Fact sheets

Fact sheets

Depression and young people

Depression is more than feeling sad or down, it is a mental illness that is unfortunately common. Among Australians aged between 12–25 years, depression causes more burden than any other illness, either physical or mental. Around 1 in 6 young people will experience depression during adolescence and the rates are higher among young females than young males.

Beyond sad - Recognising depression and supporting young people

Adolescence and young adulthood is a period of great change and personal growth. There are a number of challenges that come along with this life stage — school and work stress, increasing independence, growing social demands and relationship break-ups are just some of the things a young person may grapple with as they move into adulthood. It is therefore unsurprising that, like all of us, young people can have the occasional mood swing, feel irritable or feel sad. However, sometimes these feelings persist and develop into something more severe, like clinical depression. Perhaps given the increased demands of adolescence, young people are at also an increased risk for developing depression.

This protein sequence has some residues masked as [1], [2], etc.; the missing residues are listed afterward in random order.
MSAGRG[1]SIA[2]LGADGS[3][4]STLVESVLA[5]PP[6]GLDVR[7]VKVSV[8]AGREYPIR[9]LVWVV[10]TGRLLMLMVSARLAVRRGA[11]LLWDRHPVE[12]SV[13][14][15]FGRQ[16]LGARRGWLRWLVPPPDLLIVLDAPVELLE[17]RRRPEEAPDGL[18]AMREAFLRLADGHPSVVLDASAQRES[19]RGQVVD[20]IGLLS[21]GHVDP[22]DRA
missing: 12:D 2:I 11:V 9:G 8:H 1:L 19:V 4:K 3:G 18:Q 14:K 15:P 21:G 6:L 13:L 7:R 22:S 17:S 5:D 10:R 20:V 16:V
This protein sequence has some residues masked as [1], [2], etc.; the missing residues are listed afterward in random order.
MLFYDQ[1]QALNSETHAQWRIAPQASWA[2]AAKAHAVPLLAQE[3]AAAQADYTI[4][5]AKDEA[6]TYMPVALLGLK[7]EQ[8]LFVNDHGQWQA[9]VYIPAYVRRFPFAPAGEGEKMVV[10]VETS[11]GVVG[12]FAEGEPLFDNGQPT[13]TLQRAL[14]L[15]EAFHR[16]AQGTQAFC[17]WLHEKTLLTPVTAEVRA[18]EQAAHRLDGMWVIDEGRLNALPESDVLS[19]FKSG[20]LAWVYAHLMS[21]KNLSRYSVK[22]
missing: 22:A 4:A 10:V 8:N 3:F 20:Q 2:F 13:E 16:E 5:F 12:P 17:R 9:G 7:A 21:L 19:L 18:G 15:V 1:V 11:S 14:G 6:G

Thinking about thinking skills in depression

Difficulties with thinking skills (or cognitive skills), like concentration and memory, are common in young people experiencing depression. This fact sheet provides basic information about cognitive difficulties in depression and some strategies that young people can use to help support their attention/concentration, memory and problem-solving skills.